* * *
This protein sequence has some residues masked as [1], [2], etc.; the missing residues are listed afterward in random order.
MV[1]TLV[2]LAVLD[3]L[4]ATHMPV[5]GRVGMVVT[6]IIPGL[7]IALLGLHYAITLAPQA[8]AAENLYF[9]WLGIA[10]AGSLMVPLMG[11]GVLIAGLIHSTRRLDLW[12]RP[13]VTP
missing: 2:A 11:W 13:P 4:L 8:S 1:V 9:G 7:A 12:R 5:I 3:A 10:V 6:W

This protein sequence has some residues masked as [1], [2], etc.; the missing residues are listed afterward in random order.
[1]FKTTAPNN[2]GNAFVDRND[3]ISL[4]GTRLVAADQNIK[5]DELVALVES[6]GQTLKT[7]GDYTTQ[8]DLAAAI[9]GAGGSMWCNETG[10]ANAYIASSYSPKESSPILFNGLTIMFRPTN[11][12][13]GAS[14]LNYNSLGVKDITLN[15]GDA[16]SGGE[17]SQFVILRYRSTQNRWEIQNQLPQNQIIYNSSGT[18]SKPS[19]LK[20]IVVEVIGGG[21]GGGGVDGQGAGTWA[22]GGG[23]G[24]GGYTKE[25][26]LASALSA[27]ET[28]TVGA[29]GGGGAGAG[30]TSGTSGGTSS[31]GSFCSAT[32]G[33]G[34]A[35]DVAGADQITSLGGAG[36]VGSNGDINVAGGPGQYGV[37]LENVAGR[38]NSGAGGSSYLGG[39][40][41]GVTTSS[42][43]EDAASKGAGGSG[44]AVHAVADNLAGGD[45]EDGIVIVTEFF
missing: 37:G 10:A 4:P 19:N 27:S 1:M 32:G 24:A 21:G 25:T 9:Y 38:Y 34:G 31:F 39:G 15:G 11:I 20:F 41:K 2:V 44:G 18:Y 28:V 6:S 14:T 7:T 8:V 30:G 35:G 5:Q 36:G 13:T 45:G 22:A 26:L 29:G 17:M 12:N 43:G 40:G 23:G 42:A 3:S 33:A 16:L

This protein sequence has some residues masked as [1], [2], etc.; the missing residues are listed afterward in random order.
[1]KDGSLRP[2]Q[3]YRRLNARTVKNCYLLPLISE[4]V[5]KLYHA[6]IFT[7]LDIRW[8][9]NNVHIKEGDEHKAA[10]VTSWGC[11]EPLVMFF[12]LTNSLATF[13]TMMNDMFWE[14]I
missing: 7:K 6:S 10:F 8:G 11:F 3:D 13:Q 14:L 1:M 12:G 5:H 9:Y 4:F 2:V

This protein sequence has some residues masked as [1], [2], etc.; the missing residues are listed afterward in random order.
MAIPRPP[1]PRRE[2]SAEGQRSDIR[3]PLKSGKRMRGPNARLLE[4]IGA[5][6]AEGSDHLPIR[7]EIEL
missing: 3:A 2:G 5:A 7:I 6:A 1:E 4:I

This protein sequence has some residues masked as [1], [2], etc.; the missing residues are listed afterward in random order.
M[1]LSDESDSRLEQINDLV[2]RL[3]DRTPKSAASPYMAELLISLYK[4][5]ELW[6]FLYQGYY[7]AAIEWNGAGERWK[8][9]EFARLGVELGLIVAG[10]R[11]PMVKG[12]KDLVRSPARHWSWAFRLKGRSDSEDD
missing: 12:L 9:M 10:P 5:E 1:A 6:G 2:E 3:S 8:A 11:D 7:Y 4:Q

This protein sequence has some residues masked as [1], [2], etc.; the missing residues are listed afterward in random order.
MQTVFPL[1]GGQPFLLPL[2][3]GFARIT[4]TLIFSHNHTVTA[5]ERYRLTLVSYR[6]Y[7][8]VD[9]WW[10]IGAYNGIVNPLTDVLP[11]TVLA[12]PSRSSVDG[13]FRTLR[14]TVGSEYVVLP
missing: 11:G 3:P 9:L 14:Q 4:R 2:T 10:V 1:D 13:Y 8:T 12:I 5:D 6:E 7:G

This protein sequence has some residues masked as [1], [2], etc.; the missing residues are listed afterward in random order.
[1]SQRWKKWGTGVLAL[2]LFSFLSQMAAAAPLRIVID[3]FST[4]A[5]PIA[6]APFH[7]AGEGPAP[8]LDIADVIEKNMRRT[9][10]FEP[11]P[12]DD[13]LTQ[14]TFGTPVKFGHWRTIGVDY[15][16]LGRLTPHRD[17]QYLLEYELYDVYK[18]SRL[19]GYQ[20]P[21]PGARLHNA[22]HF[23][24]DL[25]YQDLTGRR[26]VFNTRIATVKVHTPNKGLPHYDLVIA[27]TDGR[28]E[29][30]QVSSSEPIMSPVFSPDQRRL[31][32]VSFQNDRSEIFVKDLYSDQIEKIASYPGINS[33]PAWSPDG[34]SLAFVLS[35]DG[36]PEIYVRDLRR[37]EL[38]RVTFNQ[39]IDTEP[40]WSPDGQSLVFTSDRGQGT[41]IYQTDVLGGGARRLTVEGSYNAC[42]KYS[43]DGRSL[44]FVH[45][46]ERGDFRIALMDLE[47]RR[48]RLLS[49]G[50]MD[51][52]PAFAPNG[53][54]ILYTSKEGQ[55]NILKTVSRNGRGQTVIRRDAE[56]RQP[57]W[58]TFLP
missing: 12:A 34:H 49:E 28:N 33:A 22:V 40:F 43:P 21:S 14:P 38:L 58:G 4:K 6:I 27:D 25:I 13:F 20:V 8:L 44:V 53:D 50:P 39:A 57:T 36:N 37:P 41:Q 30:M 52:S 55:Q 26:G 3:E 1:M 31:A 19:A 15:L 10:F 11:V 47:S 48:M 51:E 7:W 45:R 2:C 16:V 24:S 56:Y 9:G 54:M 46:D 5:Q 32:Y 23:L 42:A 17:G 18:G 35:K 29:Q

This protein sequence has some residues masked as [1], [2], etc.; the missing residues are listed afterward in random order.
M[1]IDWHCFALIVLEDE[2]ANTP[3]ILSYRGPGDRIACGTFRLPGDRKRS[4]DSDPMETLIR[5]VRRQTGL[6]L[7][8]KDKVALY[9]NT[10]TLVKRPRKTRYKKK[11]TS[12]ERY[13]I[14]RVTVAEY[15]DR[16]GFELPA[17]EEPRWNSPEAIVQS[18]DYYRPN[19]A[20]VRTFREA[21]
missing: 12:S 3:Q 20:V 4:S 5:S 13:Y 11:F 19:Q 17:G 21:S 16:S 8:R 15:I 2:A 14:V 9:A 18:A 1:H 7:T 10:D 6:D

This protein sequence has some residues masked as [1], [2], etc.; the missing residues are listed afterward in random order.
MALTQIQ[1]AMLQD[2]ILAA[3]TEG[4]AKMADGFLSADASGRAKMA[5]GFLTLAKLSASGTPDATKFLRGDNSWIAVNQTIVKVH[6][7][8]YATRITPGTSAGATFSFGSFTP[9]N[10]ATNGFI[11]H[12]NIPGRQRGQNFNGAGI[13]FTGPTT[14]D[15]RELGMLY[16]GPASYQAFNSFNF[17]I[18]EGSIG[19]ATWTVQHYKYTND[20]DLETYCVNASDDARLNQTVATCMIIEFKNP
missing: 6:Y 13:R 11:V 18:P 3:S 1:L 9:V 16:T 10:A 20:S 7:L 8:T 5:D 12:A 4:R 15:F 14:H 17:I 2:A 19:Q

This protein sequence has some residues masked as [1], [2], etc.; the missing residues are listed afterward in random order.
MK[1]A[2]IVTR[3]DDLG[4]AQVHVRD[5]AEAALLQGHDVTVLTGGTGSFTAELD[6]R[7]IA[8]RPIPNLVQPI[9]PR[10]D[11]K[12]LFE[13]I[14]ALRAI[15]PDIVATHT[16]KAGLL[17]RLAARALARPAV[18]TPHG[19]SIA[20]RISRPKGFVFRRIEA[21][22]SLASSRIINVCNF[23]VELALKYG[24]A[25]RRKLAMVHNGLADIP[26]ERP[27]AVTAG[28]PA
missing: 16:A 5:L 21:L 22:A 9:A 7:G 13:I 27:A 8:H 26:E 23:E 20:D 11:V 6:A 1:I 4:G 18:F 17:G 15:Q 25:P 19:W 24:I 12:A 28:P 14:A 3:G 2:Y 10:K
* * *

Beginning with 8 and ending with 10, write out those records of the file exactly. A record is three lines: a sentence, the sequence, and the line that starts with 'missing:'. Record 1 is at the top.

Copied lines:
This protein sequence has some residues masked as [1], [2], etc.; the missing residues are listed afterward in random order.
M[1]IDWHCFALIVLEDE[2]ANTP[3]ILSYRGPGDRIACGTFRLPGDRKRS[4]DSDPMETLIR[5]VRRQTGL[6]L[7][8]KDKVALY[9]NT[10]TLVKRPRKTRYKKK[11]TS[12]ERY[13]I[14]RVTVAEY[15]DR[16]GFELPA[17]EEPRWNSPEAIVQS[18]DYYRPN[19]A[20]VRTFREA[21]
missing: 12:S 3:Q 20:V 4:S 5:S 13:Y 11:F 19:Q 17:G 21:S 16:S 8:R 15:I 2:A 14:V 9:A 18:A 1:H 7:T 10:D 6:D

This protein sequence has some residues masked as [1], [2], etc.; the missing residues are listed afterward in random order.
MALTQIQ[1]AMLQD[2]ILAA[3]TEG[4]AKMADGFLSADASGRAKMA[5]GFLTLAKLSASGTPDATKFLRGDNSWIAVNQTIVKVH[6][7][8]YATRITPGTSAGATFSFGSFTP[9]N[10]ATNGFI[11]H[12]NIPGRQRGQNFNGAGI[13]FTGPTT[14]D[15]RELGMLY[16]GPASYQAFNSFNF[17]I[18]EGSIG[19]ATWTVQHYKYTND[20]DLETYCVNASDDARLNQTVATCMIIEFKNP
missing: 6:Y 13:R 11:V 18:P 3:S 1:L 9:V 16:T 10:A 20:S 7:L 8:T 5:D 12:A 4:R 15:F 14:H 17:I 2:A 19:Q

This protein sequence has some residues masked as [1], [2], etc.; the missing residues are listed afterward in random order.
MK[1]A[2]IVTR[3]DDLG[4]AQVHVRD[5]AEAALLQGHDVTVLTGGTGSFTAELD[6]R[7]IA[8]RPIPNLVQPI[9]PR[10]D[11]K[12]LFE[13]I[14]ALRAI[15]PDIVATHT[16]KAGLL[17]RLAARALARPAV[18]TPHG[19]SIA[20]RISRPKGFVFRRIEA[21][22]SLASSRIINVCNF[23]VELALKYG[24]A[25]RRKLAMVHNGLADIP[26]ERP[27]AVTAG[28]PA
missing: 16:A 5:L 21:L 22:A 9:A 7:G 13:I 27:A 8:H 26:E 23:E 20:D 11:V 6:A 1:I 4:G 18:F 17:G 15:Q 25:P 19:W 24:I 12:A 28:P 14:A 3:G 2:Y 10:K